"Doing Church" and "Being Church" and Teenagers
As Youth Pastors, we are assisting parents in raising a generation of “Christ followers” that we desire to be passionately in love with the God of the universe. We want them to be grounded in their faith so that when they leave our youth groups and the watches of their parents, they thrive in this world of faith. We want them to be bold in their faith and do things that no one else is called to do. We have huge dreams for our teenagers and for the students that we lead. And I believe all of those things are awesome to think about and teach toward.
There is an underlying issue that we must begin to think about and deal with and I am seeing it more and more with kids that I am working with that are out of high school. More and more, teenagers that are out of high school are asking the question, “What exactly is church?” or more precisely, “What exactly should church be in the future?” This question is asked by the disconnected post high school students that are trying to understand what happened as they got caught up in the wake of pain that their “church” left them in. It is being asked by mildly connected students who are wanting more from their church. They are looking for a consumer fill up of their tank and don’t feel as though they are getting it. It is being asked by those that have invested themselves in the local organizational church and have bled and sweat for this organization. They are asking whether it is really all for naught or whether we are truly impacting the kingdom of God doing church the way that we are doing it.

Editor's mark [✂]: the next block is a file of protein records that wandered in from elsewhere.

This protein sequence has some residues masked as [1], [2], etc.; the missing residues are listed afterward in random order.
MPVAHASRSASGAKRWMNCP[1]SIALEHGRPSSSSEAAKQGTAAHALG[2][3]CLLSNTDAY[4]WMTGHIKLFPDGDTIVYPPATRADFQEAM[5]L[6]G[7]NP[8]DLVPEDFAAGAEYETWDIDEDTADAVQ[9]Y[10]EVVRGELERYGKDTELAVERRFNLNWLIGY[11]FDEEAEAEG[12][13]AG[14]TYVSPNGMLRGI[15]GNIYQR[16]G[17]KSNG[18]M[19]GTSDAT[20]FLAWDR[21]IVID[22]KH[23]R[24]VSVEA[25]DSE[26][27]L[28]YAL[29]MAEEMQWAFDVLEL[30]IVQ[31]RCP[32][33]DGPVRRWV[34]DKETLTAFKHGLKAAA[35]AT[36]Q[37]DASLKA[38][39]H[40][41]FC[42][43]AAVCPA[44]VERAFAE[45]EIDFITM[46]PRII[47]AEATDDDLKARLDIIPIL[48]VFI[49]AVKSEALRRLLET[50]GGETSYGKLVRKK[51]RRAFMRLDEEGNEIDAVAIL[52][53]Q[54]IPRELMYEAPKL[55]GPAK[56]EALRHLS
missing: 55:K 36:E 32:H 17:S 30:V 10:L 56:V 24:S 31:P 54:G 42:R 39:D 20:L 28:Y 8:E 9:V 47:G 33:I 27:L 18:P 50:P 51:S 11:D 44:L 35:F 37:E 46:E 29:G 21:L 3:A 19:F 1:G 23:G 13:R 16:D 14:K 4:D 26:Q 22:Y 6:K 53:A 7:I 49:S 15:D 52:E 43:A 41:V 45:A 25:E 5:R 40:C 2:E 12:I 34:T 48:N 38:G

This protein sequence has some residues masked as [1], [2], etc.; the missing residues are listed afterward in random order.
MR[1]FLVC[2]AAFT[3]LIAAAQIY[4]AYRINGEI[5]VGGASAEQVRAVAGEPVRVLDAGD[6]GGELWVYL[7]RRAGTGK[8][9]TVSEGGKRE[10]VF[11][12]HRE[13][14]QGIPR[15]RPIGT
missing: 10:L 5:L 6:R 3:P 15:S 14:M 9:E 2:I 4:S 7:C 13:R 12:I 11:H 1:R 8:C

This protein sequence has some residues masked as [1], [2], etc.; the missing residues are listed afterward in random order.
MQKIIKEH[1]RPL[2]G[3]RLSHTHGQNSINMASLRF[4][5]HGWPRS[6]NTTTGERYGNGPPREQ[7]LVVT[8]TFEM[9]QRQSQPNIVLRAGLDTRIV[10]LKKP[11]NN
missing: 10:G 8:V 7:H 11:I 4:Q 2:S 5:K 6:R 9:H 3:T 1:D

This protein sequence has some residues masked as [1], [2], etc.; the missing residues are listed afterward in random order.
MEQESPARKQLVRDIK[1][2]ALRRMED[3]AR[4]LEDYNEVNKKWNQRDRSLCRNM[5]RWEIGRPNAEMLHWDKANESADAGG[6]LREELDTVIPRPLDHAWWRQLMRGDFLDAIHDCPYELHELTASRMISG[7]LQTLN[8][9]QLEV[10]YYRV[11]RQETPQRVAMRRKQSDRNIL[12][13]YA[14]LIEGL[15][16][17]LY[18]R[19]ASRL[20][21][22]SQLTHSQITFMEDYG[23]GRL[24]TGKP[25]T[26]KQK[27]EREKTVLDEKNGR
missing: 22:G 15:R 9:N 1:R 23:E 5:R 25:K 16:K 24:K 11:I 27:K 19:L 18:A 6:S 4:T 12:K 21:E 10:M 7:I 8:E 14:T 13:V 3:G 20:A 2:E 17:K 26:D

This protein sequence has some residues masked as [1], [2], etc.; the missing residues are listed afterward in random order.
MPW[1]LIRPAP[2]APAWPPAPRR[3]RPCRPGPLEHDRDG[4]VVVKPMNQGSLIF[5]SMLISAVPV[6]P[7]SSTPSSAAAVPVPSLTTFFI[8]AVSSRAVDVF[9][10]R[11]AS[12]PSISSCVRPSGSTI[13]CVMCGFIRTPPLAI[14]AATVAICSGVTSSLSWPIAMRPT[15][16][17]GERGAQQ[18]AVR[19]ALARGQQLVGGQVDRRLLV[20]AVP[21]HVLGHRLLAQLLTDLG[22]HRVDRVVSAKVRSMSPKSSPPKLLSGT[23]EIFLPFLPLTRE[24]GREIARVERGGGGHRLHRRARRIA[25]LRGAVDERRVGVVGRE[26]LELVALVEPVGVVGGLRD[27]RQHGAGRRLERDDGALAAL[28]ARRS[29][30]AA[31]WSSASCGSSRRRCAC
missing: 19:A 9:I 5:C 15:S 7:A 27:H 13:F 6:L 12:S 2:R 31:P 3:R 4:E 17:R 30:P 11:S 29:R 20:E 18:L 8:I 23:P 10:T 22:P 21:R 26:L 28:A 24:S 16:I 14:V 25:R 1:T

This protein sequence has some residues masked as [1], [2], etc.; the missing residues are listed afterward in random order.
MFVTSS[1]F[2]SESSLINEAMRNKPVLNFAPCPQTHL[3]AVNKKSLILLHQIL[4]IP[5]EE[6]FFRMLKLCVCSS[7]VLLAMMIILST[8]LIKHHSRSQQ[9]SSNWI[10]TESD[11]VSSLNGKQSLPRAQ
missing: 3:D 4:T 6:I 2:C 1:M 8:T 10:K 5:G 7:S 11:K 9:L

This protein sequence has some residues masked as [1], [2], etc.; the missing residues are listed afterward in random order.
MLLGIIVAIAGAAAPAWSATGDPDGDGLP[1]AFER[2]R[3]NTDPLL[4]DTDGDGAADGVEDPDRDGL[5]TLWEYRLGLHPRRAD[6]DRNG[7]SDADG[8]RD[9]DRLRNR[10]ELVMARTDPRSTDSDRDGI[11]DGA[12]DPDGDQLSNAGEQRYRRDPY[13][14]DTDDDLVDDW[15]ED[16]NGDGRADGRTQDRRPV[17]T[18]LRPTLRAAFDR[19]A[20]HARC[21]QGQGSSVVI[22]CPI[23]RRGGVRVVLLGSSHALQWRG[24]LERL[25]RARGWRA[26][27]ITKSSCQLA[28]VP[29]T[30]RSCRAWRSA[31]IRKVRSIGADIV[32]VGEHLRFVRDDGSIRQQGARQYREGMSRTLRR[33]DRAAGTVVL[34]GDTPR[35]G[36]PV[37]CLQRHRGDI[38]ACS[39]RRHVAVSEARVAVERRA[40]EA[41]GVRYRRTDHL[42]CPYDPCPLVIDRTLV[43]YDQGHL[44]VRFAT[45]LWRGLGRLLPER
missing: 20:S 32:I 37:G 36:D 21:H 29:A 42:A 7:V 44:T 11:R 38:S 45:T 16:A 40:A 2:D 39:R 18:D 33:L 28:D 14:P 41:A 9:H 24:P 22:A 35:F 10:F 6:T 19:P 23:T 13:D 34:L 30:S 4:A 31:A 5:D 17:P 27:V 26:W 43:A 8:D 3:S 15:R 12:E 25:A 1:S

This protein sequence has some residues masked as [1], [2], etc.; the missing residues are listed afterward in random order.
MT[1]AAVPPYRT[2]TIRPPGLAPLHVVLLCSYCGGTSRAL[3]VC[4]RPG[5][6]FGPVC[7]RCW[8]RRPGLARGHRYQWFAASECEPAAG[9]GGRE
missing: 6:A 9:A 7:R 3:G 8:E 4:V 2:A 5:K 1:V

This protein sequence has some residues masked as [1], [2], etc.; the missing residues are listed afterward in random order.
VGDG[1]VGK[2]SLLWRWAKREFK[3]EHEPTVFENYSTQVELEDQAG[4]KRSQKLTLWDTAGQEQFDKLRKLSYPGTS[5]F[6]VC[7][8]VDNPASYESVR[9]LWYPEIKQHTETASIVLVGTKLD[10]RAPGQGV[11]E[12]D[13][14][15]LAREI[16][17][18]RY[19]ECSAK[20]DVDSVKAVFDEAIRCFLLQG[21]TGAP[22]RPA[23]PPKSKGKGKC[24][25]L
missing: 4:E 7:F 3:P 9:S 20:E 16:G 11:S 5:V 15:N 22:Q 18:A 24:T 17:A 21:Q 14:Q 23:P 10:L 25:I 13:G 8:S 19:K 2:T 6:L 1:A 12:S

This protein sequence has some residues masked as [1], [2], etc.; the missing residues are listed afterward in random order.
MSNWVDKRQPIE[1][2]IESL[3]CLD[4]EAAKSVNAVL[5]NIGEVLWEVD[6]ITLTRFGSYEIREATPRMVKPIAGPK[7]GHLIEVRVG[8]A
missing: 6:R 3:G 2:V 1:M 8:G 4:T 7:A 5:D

As we think about the future of the church as leaders in our local context, I wonder if it is time to open the can of worms and begin pulling them out one by one, examining each one and determining whether they are really part of what Jesus calls “his church” or if they are only figments of someone’s innovation and imagination in the past. Are we doing church the way that we do church because it’s the way that it always has been done or are we doing it because it is mandated somehow by the God of the universe? I think that there are a lot of our students asking these questions.